Addie’s Apples II

About a year ago, I shared a couple of Adelaide Hunter Hoodless’ apple recipes with you. Click on this link if you’d like to re-read that post.

This year, I want to share with you (read: brag about) my recent triumph in the pie-making department. One of the members of the Women Inspiring Women WI is a prize-winning pastry maker. Elaine Tully will hold a couple of workshops later this fall for our WI, but first she wanted to have a technical rehearsal at the church kitchen. There I made my first ever peach pie. OH. EM. GEE. as they say. It was wonderful good!

Just peachy!
Just peachy!

Yesterday, I made an apple pie using Addie’s Apples. Literally. These apples were picked from the trees at the Homestead.

OLYMPUS DIGITAL CAMERA
I don’t know the variety of apple, but the flesh is crisp and tart. It held up well in the baking. I’m going to pick more this week and make applesauce.
Addie's Apples before...
Addie’s Apples before…
... and after.
… and after.

My hubby tried an apple fresh and found them rather tart. When I told him that I had made a pie he asked, “Did you put in lots of sugar?” Of course, I did, we’re talking brown sugar here!

The secret to success? Cold ingredients and limit handling: keys to fantastic pie crust. I used the pie crust recipe on the Crisco box and Edna Staebler’s Double Crust Apple Pie filling, copied here:

  • 3 cups of peeled, cored, and sliced apples (I used 4 cups. Next time I will use more – the crust to fruit ratio can use some tweaking)

Toss the apples in with the following:

  • 2/3 to 1 cup sugar, depending on tartness of apples
  • 2 tablespoons flour
  • 1/4 teaspoon cinnamon
  • 1/4 teaspoon nutmeg (I omitted this – too lazy to grate the nutmeg)
  • 1/8 teaspoon salt

Place in pie shell and dot with

  • 2 or 3 tablespoons of butter
  • 2 tablespoons of milk or cream

Cover with the top crust, flute edges, and slash the top to create vents for steam to escape.

Bake at 375 degrees for 40 to 45 minutes until the crusts are a pale golden colour.

***

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About WI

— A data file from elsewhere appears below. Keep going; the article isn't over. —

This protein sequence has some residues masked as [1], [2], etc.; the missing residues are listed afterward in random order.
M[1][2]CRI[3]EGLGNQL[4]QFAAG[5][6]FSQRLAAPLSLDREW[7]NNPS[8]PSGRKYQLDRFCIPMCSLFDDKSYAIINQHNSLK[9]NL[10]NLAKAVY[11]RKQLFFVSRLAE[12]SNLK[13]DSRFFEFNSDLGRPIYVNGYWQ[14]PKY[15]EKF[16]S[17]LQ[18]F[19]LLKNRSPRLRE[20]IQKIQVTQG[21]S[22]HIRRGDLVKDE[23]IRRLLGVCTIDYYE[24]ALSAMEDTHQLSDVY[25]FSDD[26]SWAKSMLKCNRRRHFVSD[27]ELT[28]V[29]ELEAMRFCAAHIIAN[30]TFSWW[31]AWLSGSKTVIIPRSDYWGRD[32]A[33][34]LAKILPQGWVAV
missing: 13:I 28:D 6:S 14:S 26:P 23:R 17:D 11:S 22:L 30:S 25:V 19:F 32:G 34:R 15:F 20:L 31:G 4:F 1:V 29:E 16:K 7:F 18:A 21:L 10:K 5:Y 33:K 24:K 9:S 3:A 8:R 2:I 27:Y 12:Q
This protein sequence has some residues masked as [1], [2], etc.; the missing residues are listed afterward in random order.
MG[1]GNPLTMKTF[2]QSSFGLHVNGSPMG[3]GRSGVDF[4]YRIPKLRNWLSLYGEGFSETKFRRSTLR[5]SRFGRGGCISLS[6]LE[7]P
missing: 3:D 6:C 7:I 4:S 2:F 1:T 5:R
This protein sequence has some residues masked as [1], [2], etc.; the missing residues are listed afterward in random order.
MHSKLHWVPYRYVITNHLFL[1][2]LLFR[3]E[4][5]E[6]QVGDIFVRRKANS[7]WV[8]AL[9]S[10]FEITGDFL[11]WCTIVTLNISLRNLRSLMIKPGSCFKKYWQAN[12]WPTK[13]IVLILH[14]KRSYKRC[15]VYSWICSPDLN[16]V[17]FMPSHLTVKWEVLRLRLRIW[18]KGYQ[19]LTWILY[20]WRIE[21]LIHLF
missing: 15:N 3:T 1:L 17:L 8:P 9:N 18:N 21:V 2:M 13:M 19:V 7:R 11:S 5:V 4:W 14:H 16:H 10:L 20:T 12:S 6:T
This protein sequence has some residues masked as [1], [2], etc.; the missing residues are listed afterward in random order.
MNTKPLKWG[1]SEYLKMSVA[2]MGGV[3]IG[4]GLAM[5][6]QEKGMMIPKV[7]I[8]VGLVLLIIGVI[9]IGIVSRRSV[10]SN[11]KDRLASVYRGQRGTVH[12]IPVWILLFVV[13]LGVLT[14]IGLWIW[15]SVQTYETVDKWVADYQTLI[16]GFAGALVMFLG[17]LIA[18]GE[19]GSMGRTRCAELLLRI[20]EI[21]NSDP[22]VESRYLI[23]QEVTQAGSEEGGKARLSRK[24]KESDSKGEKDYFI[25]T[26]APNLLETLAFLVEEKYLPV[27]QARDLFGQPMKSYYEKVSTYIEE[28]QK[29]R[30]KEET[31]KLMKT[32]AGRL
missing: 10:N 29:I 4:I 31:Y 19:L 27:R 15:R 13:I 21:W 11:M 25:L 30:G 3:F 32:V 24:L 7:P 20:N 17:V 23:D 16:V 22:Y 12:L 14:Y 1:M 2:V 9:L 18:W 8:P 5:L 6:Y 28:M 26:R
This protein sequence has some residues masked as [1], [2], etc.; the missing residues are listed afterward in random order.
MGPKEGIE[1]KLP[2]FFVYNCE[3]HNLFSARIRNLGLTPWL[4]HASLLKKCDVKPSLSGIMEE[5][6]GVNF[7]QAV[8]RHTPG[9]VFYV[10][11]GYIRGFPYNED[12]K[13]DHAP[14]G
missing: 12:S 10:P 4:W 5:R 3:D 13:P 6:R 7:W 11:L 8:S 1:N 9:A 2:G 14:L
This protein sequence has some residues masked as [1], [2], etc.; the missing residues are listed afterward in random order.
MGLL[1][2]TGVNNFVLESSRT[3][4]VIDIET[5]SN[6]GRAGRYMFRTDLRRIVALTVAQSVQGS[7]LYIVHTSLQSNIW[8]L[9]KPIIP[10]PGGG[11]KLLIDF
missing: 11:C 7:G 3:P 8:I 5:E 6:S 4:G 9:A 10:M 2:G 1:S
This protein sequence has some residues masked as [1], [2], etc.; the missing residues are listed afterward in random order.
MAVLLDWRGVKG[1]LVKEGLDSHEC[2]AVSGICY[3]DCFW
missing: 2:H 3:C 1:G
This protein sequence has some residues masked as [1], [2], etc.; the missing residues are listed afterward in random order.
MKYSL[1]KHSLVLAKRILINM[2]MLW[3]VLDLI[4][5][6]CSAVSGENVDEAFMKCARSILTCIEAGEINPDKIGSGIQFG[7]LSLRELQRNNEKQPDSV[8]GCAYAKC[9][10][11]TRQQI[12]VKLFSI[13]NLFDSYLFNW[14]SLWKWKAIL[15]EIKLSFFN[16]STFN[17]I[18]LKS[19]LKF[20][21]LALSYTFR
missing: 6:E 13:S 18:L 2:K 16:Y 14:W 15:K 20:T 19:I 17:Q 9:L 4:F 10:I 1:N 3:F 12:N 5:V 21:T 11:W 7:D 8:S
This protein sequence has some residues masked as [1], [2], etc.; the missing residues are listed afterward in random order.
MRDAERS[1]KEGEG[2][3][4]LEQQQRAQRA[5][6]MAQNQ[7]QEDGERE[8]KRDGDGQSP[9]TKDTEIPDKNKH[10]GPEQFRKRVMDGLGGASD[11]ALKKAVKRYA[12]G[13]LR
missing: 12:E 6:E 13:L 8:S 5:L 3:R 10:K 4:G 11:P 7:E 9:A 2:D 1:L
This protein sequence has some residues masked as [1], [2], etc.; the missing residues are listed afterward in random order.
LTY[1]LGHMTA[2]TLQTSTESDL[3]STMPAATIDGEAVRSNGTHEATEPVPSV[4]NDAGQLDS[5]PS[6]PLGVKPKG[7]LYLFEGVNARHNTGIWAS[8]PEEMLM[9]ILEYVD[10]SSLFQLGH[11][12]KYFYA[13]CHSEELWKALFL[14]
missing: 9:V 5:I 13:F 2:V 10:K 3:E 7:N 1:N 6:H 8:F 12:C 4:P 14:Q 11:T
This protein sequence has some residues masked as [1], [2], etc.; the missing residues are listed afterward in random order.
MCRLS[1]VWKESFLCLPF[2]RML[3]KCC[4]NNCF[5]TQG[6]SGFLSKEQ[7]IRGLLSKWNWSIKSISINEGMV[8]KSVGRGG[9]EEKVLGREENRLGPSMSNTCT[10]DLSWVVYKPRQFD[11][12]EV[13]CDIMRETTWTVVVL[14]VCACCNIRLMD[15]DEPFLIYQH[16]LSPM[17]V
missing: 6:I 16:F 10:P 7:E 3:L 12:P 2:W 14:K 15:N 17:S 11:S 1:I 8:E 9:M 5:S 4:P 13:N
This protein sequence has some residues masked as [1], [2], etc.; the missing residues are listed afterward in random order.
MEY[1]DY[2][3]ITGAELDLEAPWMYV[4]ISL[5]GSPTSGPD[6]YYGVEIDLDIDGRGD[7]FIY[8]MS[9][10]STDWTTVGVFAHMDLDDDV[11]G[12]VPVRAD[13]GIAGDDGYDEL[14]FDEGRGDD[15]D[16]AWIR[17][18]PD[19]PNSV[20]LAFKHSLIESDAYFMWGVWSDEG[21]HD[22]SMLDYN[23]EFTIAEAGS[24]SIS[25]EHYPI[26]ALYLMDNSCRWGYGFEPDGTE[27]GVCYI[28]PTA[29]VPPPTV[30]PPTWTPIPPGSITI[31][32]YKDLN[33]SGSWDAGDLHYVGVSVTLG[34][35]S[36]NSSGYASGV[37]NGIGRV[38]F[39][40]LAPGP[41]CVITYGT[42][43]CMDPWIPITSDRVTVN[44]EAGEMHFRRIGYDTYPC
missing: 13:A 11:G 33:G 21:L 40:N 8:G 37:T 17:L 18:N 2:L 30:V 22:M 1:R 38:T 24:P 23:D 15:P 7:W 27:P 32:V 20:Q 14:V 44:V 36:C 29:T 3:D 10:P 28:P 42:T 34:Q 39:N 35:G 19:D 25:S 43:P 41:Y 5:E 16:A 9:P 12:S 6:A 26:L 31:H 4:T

Women’s Institute is a local, provincial, national and international organization that promotes women, families and communities. Our goal is to empower women to make a difference.

About FWIC

The idea to form a national group was first considered in 1912. In 1914, however, when the war began the idea was abandoned. At the war’s end, Miss Mary MacIsaac, Superintendent of Alberta Women’s Institute, revived the idea. She realized the importance of organizing the rural women of Canada so they might speak as one voice for needed reforms, and the value of co-ordinating provincial groups for a more consistent organization. In February 1919, representatives of the provinces met in Winnipeg, Manitoba, to form the Federated Women’s Institutes of Canada.

The Adelaide Hunter Hoodless Canadian Woman of the Year Award

The collective impact of our country’s female leaders cannot be understated.

Introducing: The Adelaide Hunter Hoodless Canadian Woman of the Year Award is the premier national award of Women’s Institute celebrating the achievements of the most successful in this inspiring group. This award recognizes a woman for demonstrating excellence—from leadership to social change, from local to global reach, across multiple sectors. We are honored to shine a spotlight on her.

Nominations Now Open
We have a wonderful opportunity to recognize some of the top female leaders in Canada through the Adelaide Hunter Hoodless Canadian Woman of the Year Award. These women do not have to be members of Women’s Institute. This Award seeks to acknowledge dedicated women whose contributions make their communities and our world a better place to live.